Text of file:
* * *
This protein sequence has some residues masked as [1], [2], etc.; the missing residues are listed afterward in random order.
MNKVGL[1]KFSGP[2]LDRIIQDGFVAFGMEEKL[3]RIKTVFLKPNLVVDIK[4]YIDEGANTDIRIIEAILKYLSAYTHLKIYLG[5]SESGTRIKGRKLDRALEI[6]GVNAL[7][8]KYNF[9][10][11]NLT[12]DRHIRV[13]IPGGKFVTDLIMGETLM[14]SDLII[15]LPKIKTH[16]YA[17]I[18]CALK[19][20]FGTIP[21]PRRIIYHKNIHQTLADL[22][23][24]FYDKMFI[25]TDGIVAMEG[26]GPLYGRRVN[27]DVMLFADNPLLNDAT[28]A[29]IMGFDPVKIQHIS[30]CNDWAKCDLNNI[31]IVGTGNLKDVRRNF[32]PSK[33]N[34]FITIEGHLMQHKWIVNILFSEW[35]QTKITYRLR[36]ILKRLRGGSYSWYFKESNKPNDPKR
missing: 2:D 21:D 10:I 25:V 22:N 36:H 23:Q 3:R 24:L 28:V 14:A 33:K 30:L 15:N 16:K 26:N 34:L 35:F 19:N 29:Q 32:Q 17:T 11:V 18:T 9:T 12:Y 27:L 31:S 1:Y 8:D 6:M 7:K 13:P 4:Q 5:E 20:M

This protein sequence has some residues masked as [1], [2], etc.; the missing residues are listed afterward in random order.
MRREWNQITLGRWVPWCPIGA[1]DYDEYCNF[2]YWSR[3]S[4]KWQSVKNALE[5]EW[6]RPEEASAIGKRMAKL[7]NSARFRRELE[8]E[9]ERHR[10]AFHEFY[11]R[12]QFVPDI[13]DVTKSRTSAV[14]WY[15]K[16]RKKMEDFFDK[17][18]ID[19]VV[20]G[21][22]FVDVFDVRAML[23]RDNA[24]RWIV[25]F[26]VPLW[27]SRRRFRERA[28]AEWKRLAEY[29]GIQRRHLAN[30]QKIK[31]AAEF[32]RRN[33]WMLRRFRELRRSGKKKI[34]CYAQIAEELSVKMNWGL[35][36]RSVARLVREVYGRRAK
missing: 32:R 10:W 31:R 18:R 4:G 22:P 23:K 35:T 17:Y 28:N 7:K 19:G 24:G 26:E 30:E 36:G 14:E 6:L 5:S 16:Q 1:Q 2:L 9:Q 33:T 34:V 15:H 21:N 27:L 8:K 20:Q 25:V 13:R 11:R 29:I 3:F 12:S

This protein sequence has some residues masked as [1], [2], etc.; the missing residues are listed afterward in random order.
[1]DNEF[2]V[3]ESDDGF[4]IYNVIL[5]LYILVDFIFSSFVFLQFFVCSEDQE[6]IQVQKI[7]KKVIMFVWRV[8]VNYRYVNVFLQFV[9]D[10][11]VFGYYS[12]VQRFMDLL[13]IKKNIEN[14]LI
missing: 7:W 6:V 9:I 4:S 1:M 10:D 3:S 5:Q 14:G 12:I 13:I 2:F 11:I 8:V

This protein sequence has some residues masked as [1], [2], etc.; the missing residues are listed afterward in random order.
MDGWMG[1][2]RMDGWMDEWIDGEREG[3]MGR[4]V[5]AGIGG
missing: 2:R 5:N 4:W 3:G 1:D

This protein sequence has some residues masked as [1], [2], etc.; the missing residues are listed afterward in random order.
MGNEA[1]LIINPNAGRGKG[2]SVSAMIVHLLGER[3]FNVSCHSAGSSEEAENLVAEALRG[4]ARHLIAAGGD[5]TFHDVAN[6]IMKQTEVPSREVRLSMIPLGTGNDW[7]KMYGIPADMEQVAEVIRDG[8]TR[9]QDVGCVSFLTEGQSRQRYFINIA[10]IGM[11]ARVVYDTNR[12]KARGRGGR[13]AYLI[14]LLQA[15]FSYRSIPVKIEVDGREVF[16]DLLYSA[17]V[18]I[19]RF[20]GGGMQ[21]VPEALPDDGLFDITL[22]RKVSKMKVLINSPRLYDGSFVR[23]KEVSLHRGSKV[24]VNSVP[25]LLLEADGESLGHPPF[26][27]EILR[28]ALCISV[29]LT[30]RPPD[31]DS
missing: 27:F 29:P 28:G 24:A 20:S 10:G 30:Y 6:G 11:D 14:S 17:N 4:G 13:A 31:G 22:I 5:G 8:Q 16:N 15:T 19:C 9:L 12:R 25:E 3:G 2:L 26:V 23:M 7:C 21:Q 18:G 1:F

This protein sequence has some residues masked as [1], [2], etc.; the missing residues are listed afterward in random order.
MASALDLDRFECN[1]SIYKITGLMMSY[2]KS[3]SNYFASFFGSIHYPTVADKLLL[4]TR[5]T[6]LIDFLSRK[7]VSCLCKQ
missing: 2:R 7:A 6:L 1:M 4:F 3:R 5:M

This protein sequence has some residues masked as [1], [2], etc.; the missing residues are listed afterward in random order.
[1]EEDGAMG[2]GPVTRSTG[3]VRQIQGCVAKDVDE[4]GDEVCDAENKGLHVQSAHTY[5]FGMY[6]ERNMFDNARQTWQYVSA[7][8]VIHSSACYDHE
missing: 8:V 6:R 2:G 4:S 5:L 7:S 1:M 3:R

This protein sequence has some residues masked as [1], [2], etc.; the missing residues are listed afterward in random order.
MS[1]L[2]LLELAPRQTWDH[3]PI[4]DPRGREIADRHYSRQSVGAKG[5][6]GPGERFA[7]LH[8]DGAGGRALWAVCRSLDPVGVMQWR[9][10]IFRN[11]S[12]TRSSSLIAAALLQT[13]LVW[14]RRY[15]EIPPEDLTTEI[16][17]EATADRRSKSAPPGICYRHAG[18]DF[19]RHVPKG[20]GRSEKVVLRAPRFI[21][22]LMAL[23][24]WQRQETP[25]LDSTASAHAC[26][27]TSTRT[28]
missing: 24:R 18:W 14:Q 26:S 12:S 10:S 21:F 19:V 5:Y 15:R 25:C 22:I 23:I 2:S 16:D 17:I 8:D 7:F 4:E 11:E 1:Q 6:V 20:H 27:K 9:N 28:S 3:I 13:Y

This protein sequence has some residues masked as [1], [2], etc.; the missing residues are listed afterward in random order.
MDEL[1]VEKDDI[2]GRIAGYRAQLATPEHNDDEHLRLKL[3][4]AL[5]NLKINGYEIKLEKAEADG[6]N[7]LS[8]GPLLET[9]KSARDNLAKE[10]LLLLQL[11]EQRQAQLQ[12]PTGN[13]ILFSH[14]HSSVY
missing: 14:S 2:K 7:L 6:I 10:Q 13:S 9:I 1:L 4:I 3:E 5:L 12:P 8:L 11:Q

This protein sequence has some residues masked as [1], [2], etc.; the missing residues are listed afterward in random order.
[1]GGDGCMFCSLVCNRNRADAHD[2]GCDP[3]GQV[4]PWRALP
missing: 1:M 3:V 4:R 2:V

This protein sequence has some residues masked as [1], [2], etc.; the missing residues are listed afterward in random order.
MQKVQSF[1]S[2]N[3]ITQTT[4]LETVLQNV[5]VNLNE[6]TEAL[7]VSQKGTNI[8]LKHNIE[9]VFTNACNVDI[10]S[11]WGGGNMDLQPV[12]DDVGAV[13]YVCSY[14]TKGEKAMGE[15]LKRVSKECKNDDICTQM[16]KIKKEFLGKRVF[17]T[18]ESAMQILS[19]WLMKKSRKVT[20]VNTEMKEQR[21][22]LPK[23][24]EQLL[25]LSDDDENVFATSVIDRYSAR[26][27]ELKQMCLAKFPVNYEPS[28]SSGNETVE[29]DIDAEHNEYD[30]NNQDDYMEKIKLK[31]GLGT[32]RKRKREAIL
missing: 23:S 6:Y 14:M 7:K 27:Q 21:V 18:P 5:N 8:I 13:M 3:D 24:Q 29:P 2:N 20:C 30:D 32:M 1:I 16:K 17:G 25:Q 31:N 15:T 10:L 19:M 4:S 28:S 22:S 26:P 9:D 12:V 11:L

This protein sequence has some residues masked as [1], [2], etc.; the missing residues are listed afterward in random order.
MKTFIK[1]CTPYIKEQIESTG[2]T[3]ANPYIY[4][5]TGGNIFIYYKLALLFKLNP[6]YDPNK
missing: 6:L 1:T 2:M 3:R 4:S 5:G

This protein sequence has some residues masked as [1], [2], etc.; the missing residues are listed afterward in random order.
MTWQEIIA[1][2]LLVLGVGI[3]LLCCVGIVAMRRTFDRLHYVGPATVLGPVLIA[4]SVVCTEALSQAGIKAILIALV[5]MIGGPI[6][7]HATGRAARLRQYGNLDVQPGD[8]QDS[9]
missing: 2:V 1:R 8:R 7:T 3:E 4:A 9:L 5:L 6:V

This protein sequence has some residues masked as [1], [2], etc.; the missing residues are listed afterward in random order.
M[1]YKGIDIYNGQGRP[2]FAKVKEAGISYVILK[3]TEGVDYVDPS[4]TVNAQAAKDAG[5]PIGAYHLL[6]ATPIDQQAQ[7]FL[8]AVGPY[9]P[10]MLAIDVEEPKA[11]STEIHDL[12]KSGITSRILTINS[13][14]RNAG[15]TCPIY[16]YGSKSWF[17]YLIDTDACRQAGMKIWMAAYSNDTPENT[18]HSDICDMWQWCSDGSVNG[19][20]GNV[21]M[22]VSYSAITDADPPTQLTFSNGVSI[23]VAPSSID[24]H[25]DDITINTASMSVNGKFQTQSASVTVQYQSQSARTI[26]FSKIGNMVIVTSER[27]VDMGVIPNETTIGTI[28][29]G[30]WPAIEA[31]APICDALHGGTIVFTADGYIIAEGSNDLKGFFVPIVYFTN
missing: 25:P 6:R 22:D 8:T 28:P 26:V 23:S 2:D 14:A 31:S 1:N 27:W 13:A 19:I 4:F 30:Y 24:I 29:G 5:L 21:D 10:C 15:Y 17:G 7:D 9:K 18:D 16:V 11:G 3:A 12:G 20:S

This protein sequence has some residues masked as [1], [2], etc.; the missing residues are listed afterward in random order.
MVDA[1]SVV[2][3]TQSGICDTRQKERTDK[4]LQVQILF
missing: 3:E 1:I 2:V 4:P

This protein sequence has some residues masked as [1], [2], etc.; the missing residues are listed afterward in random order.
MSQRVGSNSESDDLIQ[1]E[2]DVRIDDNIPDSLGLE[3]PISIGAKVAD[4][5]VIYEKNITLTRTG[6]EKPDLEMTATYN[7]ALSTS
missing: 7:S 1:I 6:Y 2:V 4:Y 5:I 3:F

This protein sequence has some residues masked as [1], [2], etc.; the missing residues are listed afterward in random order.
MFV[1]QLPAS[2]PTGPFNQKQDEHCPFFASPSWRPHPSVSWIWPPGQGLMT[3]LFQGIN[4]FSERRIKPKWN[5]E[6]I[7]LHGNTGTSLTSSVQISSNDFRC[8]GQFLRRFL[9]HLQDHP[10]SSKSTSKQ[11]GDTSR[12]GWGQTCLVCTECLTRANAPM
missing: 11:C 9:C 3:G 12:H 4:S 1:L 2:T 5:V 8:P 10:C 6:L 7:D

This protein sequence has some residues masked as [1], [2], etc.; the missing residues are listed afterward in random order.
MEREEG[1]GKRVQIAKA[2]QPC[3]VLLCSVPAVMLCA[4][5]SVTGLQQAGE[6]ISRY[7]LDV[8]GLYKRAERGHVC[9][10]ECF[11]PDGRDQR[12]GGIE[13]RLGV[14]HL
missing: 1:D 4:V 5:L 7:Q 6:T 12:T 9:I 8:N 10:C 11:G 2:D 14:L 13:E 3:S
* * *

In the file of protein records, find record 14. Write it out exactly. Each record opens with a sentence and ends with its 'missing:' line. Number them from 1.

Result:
This protein sequence has some residues masked as [1], [2], etc.; the missing residues are listed afterward in random order.
M[1]YKGIDIYNGQGRP[2]FAKVKEAGISYVILK[3]TEGVDYVDPS[4]TVNAQAAKDAG[5]PIGAYHLL[6]ATPIDQQAQ[7]FL[8]AVGPY[9]P[10]MLAIDVEEPKA[11]STEIHDL[12]KSGITSRILTINS[13][14]RNAG[15]TCPIY[16]YGSKSWF[17]YLIDTDACRQAGMKIWMAAYSNDTPENT[18]HSDICDMWQWCSDGSVNG[19][20]GNV[21]M[22]VSYSAITDADPPTQLTFSNGVSI[23]VAPSSID[24]H[25]DDITINTASMSVNGKFQTQSASVTVQYQSQSARTI[26]FSKIGNMVIVTSER[27]VDMGVIPNETTIGTI[28][29]G[30]WPAIEA[31]APICDALHGGTIVFTADGYIIAEGSNDLKGFFVPIVYFTN
missing: 25:P 6:R 22:D 8:T 28:P 26:V 23:S 2:D 14:A 31:S 1:N 27:W 13:A 19:I 4:F 30:Y 24:I 29:G 5:L 21:D 10:C 15:Y 17:G 7:D 9:K 18:D 16:V 11:G 3:A 12:G 20:S